|In the news|
Strike Debt pays off $3.8 million in student loans
Strike Debt, a movement to raise funds to pay off student loans, has raised $3.8 million to release over 2,700 students from their debt, according to the UK-based Guardian.
The group chose to pay off loans for students at Everest College, owned by Corinthian Colleges, a for-profit institution that chases down its students with debt collectors and garnishes their disability or wage checks if they can’t pay back loans, according to NBC News.
UC spent $4.5 million for defense in UCLA lab death case
The Los Angeles Times reported on October 16 that UC hired top-tier law firms to defend chemistry professor Patrick Harran – and the university itself – against felony charges in the death of UCLA lab worker Sheharbano “Sheri” Sangji, at a cost of nearly $4.5 million.
Sangji died in 2009, 18 days after being burned in a fire in Harran’s lab. In late 2011, the Los Angeles County DA charged Harran with three felony counts of willfully violating state occupational health and safety standards, claiming he failed to provide proper training and safety gear. Harran struck a deal with prosecutors, admitted no wrongdoing, but agreed to develop and teach a course for inner-city students for five summers, perform community service, and pay $10,000 to a burn center.
The Times obtained the figures through a California Public Records Act request, which show that “nearly five dozen defense attorneys, paralegals and others billed for work on the case,” and that one attorney “charged $792,000 in fees,” all of which came out of public funds.
UCLA management said in a statement that the expense was justified. Sangji’s sister, Naveen, is quoted in the Times as saying the $4.5 million could have bought 86,000 protective lab coats. “Had UCLA spent even a tiny fraction of this money and effort on laboratory and chemical safety training and fire resistant gear…Sheri might still be with us,” she said.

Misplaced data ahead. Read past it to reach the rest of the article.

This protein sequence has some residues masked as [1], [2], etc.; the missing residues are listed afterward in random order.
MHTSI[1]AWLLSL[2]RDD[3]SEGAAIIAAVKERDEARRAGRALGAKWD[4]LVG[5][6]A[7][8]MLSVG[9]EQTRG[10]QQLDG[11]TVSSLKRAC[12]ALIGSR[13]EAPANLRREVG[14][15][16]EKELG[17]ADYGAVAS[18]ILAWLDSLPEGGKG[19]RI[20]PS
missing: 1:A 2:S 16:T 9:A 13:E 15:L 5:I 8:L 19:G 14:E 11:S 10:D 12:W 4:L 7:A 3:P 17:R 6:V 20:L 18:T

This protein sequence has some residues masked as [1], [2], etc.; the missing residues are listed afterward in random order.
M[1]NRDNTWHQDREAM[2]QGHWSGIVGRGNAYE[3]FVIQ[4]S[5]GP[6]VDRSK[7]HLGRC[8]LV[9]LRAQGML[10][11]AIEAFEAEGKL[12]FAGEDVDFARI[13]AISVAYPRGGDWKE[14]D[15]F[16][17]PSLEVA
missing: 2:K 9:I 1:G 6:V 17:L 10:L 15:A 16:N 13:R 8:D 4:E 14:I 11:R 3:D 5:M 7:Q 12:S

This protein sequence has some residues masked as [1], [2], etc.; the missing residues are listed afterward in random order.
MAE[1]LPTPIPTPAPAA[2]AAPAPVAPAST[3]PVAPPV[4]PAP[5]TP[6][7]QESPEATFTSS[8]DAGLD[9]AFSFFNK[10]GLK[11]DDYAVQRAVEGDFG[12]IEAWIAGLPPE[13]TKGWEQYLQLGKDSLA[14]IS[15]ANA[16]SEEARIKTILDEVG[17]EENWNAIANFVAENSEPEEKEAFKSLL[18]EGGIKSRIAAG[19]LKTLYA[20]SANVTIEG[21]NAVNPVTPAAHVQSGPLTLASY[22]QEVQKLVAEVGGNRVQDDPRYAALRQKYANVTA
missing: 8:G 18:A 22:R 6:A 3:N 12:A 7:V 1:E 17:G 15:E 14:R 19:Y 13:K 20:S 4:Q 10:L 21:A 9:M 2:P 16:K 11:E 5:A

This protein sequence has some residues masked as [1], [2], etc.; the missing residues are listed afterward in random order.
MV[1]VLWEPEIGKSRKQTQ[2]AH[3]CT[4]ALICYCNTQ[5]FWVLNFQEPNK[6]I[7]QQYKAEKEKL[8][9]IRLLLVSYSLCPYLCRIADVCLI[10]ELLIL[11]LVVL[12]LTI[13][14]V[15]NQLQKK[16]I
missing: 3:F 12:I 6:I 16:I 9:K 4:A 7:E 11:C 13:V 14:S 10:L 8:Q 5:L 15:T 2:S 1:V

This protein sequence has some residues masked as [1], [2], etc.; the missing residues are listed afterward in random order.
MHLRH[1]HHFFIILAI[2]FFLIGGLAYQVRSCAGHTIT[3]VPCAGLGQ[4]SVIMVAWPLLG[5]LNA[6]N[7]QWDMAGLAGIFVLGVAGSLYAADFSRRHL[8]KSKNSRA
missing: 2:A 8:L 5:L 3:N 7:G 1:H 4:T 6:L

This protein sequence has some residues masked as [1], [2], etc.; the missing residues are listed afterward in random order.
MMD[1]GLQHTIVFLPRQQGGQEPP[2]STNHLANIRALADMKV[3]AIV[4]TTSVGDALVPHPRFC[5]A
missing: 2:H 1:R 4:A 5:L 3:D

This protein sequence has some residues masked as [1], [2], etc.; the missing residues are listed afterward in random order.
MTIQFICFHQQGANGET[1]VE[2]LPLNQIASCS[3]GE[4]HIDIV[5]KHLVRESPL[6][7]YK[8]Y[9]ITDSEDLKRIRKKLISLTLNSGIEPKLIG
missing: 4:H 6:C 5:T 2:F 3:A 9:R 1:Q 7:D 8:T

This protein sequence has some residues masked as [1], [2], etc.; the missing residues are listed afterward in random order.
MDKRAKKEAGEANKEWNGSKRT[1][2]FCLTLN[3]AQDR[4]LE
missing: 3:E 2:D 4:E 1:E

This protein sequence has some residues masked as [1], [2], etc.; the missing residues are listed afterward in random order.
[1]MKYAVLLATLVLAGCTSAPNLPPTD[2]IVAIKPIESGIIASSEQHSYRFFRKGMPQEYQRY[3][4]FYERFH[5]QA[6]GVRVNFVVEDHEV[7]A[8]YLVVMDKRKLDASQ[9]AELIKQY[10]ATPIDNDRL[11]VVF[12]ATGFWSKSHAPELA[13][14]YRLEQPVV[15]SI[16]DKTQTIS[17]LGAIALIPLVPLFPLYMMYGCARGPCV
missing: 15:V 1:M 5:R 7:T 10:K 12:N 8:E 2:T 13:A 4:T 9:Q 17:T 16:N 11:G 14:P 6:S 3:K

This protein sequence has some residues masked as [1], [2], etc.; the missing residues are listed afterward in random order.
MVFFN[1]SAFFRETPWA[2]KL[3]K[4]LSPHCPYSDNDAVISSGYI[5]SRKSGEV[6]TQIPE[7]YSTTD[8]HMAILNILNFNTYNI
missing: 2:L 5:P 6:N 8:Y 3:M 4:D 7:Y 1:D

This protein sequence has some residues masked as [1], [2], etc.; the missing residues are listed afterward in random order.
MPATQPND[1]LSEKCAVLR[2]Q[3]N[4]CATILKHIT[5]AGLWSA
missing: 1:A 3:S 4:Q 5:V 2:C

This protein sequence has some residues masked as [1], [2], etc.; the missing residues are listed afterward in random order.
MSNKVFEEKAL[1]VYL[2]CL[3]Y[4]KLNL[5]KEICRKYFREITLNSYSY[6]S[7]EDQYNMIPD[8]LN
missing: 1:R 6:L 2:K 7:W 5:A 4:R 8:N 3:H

Preserving Social Security and Medicare
Members of CWA – UPTE’s national union – including retirees, joined dozens at a US Capitol rally this fall to tell Tea Party Republicans to keep their hands off Social Security and Medicare and to protect the programs from benefit cuts, privatization and being vouchered.
“The last thing we need to be talking about is cutting Social Security,” U.S. Sen. Elizabeth Warren (D-MA) told an energized crowd at the “Hands off Social Security and Medicare!” rally.
“Two thirds of seniors rely on Social Security for most of their income. For 15 million people, Social Security is all that stands between them and poverty. The benefits are modest, about $1,200 a month....Social Security is what people work a lifetime for.”
Besides Warren, House Minority Leader Nancy Pelosi (D-CA) and other members of Congress addressed the rally, which was sponsored by a coalition of groups, including CWA, the Alliance for Retired Americans, National Education Association and Social Security Works. – CWA News
|UPTE is a member of the the International Labor Communications Association.|